This year’s Florida blueberry crop is as sweet as ever. In recipes, these small gems pack a wallop of flavor. I love them muddled in mojitos, plopped onto pancake batter bubbling on the griddle or simply tossed in a refreshing salad.
If you are looking for a blueberry you-pick location check out the Florida Blueberry Growers Association’s website. At the store or in the field, look for blueberries that are firm, dry, plump and smooth-skinned. They should have a silvery surface bloom and no leaves or stems. The natural shimmery silver coating is a protectant. Blueberries must be ripe when purchased because, unlike some fruits, they do not continue to ripen after harvesting. Don’t worry about the size of the berries because with this fruit, size isn’t an indicator of maturity. The color of the blueberry is an indicator of its maturity, and it should be a deep purple-blue to blue-black. Reddish berries aren’t ripe, but you can still use them in cooking.
Here are three recipes that showcase this year’s harvest.
Blueberry-Shrimp Salad with Lemon Vinaigrette
Yield: 4 servings
1/4 cup vegetable oil
2 tablespoons lemon juice
1 teaspoon granulated sugar
1/8 teaspoon salt
1/8 teaspoon ground red pepper
12 ounces (about 20) cooked medium-size shelled, deveined Florida shrimp
6 cups mixed salad greens
1 1/2 cups fresh blueberries
1/3 cup toasted walnut pieces
1/3 cup edamame, cooked and cooled
1/3 cup crumbled goat cheese
1. In a small bowl, whisk together vegetable oil, lemon juice, sugar, salt and red pepper. Remove 3 tablespoons of the vinaigrette to a large salad bowl; add shrimp and toss; let stand 5 minutes.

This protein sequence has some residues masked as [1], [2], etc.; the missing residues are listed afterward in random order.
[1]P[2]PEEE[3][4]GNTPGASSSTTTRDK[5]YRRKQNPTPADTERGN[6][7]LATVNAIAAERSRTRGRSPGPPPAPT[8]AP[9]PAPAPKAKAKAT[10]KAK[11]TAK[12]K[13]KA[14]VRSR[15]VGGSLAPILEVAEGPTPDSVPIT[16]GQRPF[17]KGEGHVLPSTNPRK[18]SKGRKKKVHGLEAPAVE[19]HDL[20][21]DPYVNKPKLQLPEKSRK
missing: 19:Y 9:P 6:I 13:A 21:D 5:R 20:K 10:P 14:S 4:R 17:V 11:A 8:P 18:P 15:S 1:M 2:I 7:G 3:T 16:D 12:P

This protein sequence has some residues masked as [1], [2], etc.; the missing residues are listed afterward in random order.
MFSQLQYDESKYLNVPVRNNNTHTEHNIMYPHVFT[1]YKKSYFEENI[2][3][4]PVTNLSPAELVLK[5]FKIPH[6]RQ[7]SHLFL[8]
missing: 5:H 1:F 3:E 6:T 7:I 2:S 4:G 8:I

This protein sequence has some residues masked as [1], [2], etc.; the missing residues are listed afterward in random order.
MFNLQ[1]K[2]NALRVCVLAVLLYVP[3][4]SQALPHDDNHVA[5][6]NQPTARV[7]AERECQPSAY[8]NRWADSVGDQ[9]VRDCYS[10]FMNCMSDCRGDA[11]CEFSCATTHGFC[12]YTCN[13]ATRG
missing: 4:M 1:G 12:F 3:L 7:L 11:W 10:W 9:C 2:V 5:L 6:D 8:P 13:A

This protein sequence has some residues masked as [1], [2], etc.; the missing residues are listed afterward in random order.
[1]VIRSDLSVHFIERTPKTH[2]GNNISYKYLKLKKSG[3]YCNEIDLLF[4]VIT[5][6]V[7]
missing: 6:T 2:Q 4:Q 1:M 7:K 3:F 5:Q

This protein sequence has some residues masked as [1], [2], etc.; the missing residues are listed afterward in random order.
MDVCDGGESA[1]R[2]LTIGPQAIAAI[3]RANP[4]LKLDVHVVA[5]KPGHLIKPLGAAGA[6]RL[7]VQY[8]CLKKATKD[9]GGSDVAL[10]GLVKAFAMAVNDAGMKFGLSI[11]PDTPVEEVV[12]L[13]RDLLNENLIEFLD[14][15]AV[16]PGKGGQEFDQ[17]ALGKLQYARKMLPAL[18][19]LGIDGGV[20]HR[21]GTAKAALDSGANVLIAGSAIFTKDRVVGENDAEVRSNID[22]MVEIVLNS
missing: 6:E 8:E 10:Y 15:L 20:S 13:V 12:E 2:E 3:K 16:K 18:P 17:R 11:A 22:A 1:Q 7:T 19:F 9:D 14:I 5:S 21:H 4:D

2. Add salad greens and blueberries; toss with shrimp.
3. Place salad on plates; top each serving with walnuts, edamame and cheese. Drizzle with remaining vinaigrette.
Yield: 6 (1/2-cup) portions
1/2 cup granulated sugar
2 teaspoons peeled, freshly-grated ginger
4 cups fresh blueberries
1. In a small pan over high heat, stir 2/3 cup water, sugar and fresh ginger; bring to a boil and cook 1 minute. Stir in half the blueberries; continue to cook and stir until they begin to burst, 2 to 3 minutes.
2. Remove from heat. Stir in remaining blueberries. Allow to cool; may be covered and refrigerated for up to 3 days. Serve over waffles, frozen yogurt, or lemon sorbet.
Blueberry Polenta Cake
Yield: 8 servings
1 cup cake flour (or 1 cup minus 2 tablespoons all-purpose four)
3/4 cup yellow cornmeal
1 teaspoon baking powder
1/4 teaspoon salt
3/4 cup granulated sugar
1/2 cup vegetable oil
1 large egg
1/3 cup plain low-fat yogurt
2 tablespoons fresh lemon juice
1/4 teaspoon grated lemon rind, packed
1 cup fresh blueberries
1 tablespoon powdered sugar
1. Preheat oven to 350F. Line the bottom of a 9-inch cake pan with parchment or wax paper and spray the surface with cooking spray.
2. In a small bowl, mix flour, cornmeal, baking powder, and salt.
3. In a large mixing bowl, whisk the granulated sugar, oil, egg, yogurt, lemon juice and rind; fold in flour mixture until just combined, then fold in blueberries.
4. Transfer to prepared pan; bake until cake springs back when gently pressed in the center, about 35 minutes. Cool pan on a wire rack for 10 minutes.
5. With a knife, loosen edges before inverting cake onto a cake plate to cool to room temperature. Just before serving, sift powdered sugar over the top.